Hang out to dry is an idiom that has been in use for decades. We will examine the meaning of the idiom hang out to dry, where it came from, and some examples of its idiomatic usage in sentences.
Hang out to dry means to abandon someone, to desert someone who is in trouble, or to leave him behind. Often, the expression hang out to dry is used to mean to allow someone else to take all the blame for a situation that does not turn out well. The phrase hang out to dry is sometimes rendered as left out to dry. The expression came into use in the middle of the twentieth century and is presumed to be an allusion to clothes hanging on a line to dry. The phrase carries a connotation of helplessness, like clothes pinned to a line and at the mercy of the sunshine and wind. Related phrases are hangs out to dry, hung out to dry, hanging out to dry.
Theresa May and Boris Johnson let the former chief Brexit negotiator Olly Robbins and other civil servants hang out to dry after they became “targets for political attacks”, an investigation into Whitehall’s role in the Brexit drama of the past four years has found. (The Guardian)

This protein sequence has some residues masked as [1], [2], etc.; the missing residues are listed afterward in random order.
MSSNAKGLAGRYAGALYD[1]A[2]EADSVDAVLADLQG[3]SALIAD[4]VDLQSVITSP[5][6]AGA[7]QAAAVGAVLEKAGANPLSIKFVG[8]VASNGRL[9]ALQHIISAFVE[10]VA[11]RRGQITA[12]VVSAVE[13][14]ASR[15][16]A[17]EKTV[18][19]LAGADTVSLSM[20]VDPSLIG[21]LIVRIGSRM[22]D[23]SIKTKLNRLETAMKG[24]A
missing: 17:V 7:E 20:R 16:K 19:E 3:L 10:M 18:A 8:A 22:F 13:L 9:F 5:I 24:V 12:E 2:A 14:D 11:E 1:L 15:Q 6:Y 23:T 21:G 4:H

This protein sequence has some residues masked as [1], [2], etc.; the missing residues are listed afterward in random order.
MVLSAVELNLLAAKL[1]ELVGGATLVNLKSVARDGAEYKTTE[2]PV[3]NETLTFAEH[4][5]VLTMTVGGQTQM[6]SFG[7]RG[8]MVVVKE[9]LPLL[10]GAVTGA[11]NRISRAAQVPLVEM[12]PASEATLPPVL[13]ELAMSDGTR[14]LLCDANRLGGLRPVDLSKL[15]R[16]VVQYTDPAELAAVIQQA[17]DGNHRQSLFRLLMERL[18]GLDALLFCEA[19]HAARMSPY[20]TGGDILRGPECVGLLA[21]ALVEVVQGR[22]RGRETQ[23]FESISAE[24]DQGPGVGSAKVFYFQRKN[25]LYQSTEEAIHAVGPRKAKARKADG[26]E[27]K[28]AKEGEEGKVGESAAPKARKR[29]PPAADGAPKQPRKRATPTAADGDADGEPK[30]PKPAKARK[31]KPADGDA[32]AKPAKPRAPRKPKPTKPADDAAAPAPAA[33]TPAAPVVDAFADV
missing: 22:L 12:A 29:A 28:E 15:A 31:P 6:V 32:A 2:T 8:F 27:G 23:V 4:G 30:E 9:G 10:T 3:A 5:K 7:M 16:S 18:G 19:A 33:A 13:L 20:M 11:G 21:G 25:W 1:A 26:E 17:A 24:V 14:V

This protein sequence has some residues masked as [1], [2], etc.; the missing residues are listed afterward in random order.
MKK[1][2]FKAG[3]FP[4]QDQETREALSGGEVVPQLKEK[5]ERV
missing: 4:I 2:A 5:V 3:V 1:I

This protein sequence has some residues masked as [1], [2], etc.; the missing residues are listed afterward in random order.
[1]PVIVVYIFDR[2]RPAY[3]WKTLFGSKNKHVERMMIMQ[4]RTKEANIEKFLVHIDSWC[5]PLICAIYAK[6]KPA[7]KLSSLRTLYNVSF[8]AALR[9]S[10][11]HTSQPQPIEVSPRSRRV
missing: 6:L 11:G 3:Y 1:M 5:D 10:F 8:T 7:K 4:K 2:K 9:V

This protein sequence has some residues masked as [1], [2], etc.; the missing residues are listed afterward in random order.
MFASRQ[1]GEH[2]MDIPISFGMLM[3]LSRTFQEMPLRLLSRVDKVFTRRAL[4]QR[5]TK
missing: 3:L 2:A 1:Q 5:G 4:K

He described long fights to get the IRF to pay his client’s claims, often leading to a stalemate — if he and his client wanted compensation above the IRF’s $1 million cap for civil rights claims, they’d have to sue individual employees, who are left to “hang out to dry” by the IRF if they’re sued, he said. (The Charleston Post and Courier)
Unfortunately, working families and early childhood caregivers have been hung out to dry by the Trump administration from the beginning. (The Las Vegas Sun)